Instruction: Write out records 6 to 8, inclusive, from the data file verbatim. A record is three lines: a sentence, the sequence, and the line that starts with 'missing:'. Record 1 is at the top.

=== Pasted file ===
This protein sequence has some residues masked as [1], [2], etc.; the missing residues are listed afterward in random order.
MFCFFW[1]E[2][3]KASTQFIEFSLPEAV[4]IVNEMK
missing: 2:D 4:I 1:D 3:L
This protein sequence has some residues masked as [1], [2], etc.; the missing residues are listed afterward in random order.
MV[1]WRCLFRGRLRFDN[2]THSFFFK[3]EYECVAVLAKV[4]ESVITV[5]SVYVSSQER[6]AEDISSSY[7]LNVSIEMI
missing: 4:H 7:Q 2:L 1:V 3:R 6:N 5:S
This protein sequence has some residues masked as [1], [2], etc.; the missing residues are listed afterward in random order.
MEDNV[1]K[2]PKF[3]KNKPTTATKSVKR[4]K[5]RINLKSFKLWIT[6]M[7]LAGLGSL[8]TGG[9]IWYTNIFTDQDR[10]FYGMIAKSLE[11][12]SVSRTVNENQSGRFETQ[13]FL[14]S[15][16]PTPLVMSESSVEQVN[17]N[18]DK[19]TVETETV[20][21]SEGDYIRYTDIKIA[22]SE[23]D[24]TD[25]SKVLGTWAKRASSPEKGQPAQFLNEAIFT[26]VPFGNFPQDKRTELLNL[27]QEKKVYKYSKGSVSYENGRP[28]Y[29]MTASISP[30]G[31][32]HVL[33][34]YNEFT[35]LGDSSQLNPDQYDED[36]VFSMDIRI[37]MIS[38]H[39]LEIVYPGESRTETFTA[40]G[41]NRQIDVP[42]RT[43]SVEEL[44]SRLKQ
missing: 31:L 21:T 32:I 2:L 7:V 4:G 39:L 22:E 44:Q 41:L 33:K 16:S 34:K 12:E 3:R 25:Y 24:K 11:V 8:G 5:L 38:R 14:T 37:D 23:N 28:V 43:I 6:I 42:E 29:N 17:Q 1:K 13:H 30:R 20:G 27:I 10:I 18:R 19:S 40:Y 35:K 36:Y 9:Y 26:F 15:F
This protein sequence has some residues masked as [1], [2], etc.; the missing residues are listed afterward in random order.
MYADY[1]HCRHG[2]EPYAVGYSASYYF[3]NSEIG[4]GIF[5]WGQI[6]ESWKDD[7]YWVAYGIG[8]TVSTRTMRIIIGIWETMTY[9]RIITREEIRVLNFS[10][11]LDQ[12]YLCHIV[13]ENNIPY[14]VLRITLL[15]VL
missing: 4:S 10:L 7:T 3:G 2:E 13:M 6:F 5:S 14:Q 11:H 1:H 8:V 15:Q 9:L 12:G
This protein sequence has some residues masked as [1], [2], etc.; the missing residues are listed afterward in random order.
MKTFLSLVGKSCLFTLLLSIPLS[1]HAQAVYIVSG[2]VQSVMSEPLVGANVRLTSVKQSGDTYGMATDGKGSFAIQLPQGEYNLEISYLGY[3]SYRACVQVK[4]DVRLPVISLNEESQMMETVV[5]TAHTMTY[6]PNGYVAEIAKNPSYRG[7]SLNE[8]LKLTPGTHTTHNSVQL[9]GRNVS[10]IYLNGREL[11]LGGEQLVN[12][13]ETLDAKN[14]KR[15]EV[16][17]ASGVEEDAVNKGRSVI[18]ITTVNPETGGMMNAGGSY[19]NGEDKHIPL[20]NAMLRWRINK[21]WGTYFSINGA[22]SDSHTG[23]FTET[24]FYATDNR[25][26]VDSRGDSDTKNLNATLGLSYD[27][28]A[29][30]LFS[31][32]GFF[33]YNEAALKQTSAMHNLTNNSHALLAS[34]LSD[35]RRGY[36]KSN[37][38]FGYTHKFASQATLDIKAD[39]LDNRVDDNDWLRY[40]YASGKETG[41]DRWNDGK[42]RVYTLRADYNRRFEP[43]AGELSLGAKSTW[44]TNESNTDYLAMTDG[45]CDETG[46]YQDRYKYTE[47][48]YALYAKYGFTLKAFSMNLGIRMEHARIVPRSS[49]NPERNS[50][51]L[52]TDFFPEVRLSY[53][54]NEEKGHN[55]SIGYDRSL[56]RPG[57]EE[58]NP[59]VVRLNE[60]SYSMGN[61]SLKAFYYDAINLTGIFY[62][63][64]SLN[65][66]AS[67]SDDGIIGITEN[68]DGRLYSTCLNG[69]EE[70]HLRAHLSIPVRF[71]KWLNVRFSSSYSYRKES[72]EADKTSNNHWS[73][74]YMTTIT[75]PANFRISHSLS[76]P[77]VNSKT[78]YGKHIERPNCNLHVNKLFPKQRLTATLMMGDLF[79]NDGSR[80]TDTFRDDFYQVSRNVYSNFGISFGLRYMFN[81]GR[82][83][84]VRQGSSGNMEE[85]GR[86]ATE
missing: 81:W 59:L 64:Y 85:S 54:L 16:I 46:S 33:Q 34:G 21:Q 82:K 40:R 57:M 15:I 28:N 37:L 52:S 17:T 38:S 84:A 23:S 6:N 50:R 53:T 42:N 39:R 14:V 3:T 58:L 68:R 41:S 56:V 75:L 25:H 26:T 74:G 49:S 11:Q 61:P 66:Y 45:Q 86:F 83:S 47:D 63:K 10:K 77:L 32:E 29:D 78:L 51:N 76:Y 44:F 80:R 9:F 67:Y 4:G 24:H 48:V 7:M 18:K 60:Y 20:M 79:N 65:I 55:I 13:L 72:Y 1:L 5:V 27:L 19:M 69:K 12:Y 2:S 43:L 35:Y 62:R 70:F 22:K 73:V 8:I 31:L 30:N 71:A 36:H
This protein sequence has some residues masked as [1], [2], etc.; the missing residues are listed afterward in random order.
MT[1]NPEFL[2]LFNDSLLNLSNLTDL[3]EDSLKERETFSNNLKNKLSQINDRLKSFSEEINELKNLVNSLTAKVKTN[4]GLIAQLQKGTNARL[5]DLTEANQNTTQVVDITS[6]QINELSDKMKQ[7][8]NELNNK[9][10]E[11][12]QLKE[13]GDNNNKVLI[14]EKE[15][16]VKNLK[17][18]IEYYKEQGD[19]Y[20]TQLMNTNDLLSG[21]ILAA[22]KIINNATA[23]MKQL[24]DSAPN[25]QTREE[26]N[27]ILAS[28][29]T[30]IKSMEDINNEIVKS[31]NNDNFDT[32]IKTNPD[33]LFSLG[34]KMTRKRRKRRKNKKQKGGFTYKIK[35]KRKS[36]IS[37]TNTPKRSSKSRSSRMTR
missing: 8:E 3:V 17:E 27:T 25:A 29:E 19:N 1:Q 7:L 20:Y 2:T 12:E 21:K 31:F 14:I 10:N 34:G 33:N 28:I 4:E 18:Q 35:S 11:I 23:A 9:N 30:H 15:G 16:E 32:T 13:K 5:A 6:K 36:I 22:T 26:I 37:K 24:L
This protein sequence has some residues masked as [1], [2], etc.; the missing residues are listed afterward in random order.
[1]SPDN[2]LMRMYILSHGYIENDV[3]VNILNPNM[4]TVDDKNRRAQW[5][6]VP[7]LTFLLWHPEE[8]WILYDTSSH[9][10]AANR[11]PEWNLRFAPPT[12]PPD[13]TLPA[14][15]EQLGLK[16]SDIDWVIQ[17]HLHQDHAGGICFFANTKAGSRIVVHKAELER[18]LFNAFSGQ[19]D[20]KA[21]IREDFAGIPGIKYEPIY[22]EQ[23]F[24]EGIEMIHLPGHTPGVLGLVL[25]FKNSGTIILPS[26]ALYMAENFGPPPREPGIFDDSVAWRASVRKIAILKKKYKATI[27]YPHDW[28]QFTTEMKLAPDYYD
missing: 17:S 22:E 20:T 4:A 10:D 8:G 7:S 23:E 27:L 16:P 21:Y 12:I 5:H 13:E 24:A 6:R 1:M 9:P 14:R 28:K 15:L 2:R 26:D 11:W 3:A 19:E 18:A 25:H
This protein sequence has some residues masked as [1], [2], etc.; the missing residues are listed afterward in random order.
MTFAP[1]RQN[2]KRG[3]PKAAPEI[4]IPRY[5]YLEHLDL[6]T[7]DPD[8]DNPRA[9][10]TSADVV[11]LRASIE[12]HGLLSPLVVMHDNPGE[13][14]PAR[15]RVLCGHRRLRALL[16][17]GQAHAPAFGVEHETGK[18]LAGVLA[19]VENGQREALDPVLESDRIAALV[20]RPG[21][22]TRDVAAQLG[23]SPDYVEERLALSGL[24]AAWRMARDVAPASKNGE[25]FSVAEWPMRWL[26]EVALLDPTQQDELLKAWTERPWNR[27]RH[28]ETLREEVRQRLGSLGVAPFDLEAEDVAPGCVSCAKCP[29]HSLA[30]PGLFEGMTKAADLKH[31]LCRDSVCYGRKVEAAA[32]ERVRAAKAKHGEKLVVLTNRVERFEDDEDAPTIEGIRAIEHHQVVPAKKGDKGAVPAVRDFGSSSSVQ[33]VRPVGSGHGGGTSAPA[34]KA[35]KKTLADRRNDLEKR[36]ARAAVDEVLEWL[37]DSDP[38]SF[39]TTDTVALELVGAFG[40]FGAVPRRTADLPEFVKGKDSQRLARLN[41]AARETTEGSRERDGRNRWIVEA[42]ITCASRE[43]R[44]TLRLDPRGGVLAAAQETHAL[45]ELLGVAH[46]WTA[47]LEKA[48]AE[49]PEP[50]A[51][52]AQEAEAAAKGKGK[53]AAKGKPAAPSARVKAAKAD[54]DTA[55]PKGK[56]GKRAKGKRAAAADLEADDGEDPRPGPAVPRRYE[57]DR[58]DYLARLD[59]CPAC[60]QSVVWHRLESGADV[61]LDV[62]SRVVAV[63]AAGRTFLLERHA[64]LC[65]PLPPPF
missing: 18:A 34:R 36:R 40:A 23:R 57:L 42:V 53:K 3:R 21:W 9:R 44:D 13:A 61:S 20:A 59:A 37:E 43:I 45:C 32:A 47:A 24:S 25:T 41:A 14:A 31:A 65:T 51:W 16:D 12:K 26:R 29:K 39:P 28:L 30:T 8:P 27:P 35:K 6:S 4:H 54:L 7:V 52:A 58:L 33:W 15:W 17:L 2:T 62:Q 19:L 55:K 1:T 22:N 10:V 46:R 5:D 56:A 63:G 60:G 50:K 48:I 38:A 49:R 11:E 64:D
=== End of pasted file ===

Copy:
This protein sequence has some residues masked as [1], [2], etc.; the missing residues are listed afterward in random order.
MT[1]NPEFL[2]LFNDSLLNLSNLTDL[3]EDSLKERETFSNNLKNKLSQINDRLKSFSEEINELKNLVNSLTAKVKTN[4]GLIAQLQKGTNARL[5]DLTEANQNTTQVVDITS[6]QINELSDKMKQ[7][8]NELNNK[9][10]E[11][12]QLKE[13]GDNNNKVLI[14]EKE[15][16]VKNLK[17][18]IEYYKEQGD[19]Y[20]TQLMNTNDLLSG[21]ILAA[22]KIINNATA[23]MKQL[24]DSAPN[25]QTREE[26]N[27]ILAS[28][29]T[30]IKSMEDINNEIVKS[31]NNDNFDT[32]IKTNPD[33]LFSLG[34]KMTRKRRKRRKNKKQKGGFTYKIK[35]KRKS[36]IS[37]TNTPKRSSKSRSSRMTR
missing: 8:E 3:V 17:E 27:T 25:A 29:E 19:N 1:Q 7:L 20:Y 2:T 12:E 21:K 31:F 14:I 10:N 34:G 33:N 28:I 4:E 18:Q 35:S 11:I 23:A 9:N 30:H 15:G 16:E 32:T 13:K 5:A 6:K 36:I 22:T 26:I 37:K 24:L
This protein sequence has some residues masked as [1], [2], etc.; the missing residues are listed afterward in random order.
[1]SPDN[2]LMRMYILSHGYIENDV[3]VNILNPNM[4]TVDDKNRRAQW[5][6]VP[7]LTFLLWHPEE[8]WILYDTSSH[9][10]AANR[11]PEWNLRFAPPT[12]PPD[13]TLPA[14][15]EQLGLK[16]SDIDWVIQ[17]HLHQDHAGGICFFANTKAGSRIVVHKAELER[18]LFNAFSGQ[19]D[20]KA[21]IREDFAGIPGIKYEPIY[22]EQ[23]F[24]EGIEMIHLPGHTPGVLGLVL[25]FKNSGTIILPS[26]ALYMAENFGPPPREPGIFDDSVAWRASVRKIAILKKKYKATI[27]YPHDW[28]QFTTEMKLAPDYYD
missing: 17:S 22:E 20:T 4:A 10:D 8:G 7:S 23:E 27:L 16:P 21:Y 12:I 5:H 13:E 24:A 6:R 1:M 9:P 14:R 28:K 15:L 2:R 26:D 11:W 3:A 19:E 18:A 25:H
This protein sequence has some residues masked as [1], [2], etc.; the missing residues are listed afterward in random order.
MTFAP[1]RQN[2]KRG[3]PKAAPEI[4]IPRY[5]YLEHLDL[6]T[7]DPD[8]DNPRA[9][10]TSADVV[11]LRASIE[12]HGLLSPLVVMHDNPGE[13][14]PAR[15]RVLCGHRRLRALL[16][17]GQAHAPAFGVEHETGK[18]LAGVLA[19]VENGQREALDPVLESDRIAALV[20]RPG[21][22]TRDVAAQLG[23]SPDYVEERLALSGL[24]AAWRMARDVAPASKNGE[25]FSVAEWPMRWL[26]EVALLDPTQQDELLKAWTERPWNR[27]RH[28]ETLREEVRQRLGSLGVAPFDLEAEDVAPGCVSCAKCP[29]HSLA[30]PGLFEGMTKAADLKH[31]LCRDSVCYGRKVEAAA[32]ERVRAAKAKHGEKLVVLTNRVERFEDDEDAPTIEGIRAIEHHQVVPAKKGDKGAVPAVRDFGSSSSVQ[33]VRPVGSGHGGGTSAPA[34]KA[35]KKTLADRRNDLEKR[36]ARAAVDEVLEWL[37]DSDP[38]SF[39]TTDTVALELVGAFG[40]FGAVPRRTADLPEFVKGKDSQRLARLN[41]AARETTEGSRERDGRNRWIVEA[42]ITCASRE[43]R[44]TLRLDPRGGVLAAAQETHAL[45]ELLGVAH[46]WTA[47]LEKA[48]AE[49]PEP[50]A[51][52]AQEAEAAAKGKGK[53]AAKGKPAAPSARVKAAKAD[54]DTA[55]PKGK[56]GKRAKGKRAAAADLEADDGEDPRPGPAVPRRYE[57]DR[58]DYLARLD[59]CPAC[60]QSVVWHRLESGADV[61]LDV[62]SRVVAV[63]AAGRTFLLERHA[64]LC[65]PLPPPF
missing: 18:A 34:R 36:R 40:A 23:R 57:L 42:V 53:K 3:R 21:W 9:R 44:D 13:A 61:S 20:A 59:A 37:E 43:I 45:C 32:A 47:A 24:S 25:T 41:A 14:A 31:A 65:T 51:W 16:D 12:K 26:R 29:K 39:P 28:L 30:T 8:P 27:P 35:K 6:S 4:H 54:L 7:V 52:A 58:L 33:W 15:W 17:L 2:T 62:Q 19:L 55:K 1:T 22:N 10:V 46:R 5:D 56:A 63:G 60:G 50:K 48:I 38:A 49:R 11:E 64:D